The large writing-desk in the corner of our living-room was a source of irresistible fascination for Francesco. He stared at it every morning, seated on the sofa at the other side of the room until, unable to wait another minute, he would go over and sit in front of it. This writing-desk spoke to him, reminded him of his adolescence, but above all of his moments of activity and creativity. He had designed new houses here, planned our garden in Gallicano, even written his first poems when just a boy. He had tried to write poems at the beginning of his illness, as though his mind had taken a sudden leap back into the past. He wrote about Rome, for instance, although he harboured a love/hate relationship with our capital city. He said that Rome, which he had once loved, where he had lived in tiny penthouses with terraces always bigger than the living area, had disappointed him, betrayed him: it had become the megalopolis that it is today with its devastating effects on human relationships.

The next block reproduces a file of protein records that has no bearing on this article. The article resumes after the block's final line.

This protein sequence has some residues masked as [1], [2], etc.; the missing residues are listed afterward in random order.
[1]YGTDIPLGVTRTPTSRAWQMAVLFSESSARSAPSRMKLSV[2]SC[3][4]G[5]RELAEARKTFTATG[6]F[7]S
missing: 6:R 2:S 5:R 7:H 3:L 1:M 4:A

Now, however, in his new state, it seemed that Rome had once again acquired its former fascination. In one of his recent poems he had written: 'Rome is our destiny. Life all around it is splendid, so that it will strive to…?' But the words ended there.
Francesco had dedicated many efforts to Rome in the past. In the renovation work on houses the windows were always designed to frame a special view: a picturesque old